This Nanny’s Incredible Photography Went Unseen for 50 Years, Until Now
When real estate agent John Maloof purchased boxes of repossessed goods in an auction in 2007 he had no idea he would be stumbling upon some of the most remarkable photography he’d ever seen.
What he had bought was a collection of photographs and negatives by a photographer named Vivian Maier.
Maier was by no means a well known photographer, yet her photos were absolutely spectacular.
Maloof held on to the amazing photographs for two years before seeking out Maier, only to find her obituary on Google.
She had passed away only that year.
It was then that he realized the breathtaking work of Vivian Maier was never recognized during her lifetime.
Fascinated by not only the photos, but the woman behind the camera, Maloof set out to discover more about this story.
He found that Maier’s photography was strictly a hobby, she had worked for 40 years as a live-in nanny in Chicago in the mid-20th century.
While many knew Maier was constantly taking photos, she never revealed her work to anybody – including the children she helped raise.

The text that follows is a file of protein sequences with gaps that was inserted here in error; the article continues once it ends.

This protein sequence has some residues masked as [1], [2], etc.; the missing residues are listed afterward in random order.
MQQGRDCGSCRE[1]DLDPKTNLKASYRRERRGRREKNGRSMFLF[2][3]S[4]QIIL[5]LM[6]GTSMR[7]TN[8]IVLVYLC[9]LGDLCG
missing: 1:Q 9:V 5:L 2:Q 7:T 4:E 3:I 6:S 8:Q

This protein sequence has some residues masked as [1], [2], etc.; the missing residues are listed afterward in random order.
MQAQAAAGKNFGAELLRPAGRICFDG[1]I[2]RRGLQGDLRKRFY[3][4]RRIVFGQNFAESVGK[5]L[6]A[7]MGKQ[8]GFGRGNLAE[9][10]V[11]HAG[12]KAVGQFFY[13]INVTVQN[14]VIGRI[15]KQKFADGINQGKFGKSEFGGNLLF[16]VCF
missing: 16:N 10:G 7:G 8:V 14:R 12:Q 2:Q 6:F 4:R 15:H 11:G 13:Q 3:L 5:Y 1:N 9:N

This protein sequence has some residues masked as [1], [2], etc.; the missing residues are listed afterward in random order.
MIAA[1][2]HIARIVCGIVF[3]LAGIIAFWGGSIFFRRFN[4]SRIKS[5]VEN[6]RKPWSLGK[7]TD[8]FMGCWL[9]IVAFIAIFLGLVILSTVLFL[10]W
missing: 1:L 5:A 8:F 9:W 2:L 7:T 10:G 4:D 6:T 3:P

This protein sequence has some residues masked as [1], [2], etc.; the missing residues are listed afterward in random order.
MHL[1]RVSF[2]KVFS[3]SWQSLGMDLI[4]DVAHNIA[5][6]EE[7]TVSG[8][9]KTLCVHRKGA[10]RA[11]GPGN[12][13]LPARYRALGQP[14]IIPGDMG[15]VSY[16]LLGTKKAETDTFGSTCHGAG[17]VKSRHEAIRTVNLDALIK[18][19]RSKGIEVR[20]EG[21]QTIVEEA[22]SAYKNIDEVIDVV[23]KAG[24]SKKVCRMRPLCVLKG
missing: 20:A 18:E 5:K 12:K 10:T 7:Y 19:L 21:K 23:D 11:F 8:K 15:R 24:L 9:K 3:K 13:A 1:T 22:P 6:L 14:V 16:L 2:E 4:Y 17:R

While she did travel, capturing the life of Europe, Asia, and Africa, its her work in urban America that seem the most poignant and telling.
She took striking and often daring portraits that were ahead of their time, and exuded personality and character.
She was able to capture the heart and emotion of urban life on the streets of Chicago and NYC, while maintaining superb composition and lighting.
No writing on the photographs themselves has been found, instead the pictures speak for themselves.
She met people from all walks of life, all with their own story.
Their story became a part of her story, and now her story has become a part of ours.
On top of the portraits of streetwalkers, Maier explored some very unique and intricate compositions – including a few self-portraits.
Maier faced hard times later in life, and was forced to auction off all of her possessions.
Of course, this included her photographs, negatives and undeveloped film.
This was the last she would ever see of her own beautiful art.
These days, there are hundreds of hopeful Vivian Maiers taking to the streets every day.
Brandon Stanton’s Humans of New York popularized this ethnographic style of street photography – but well before he was even born, Maier had been capturing the humans of New York, and keeping them all to herself.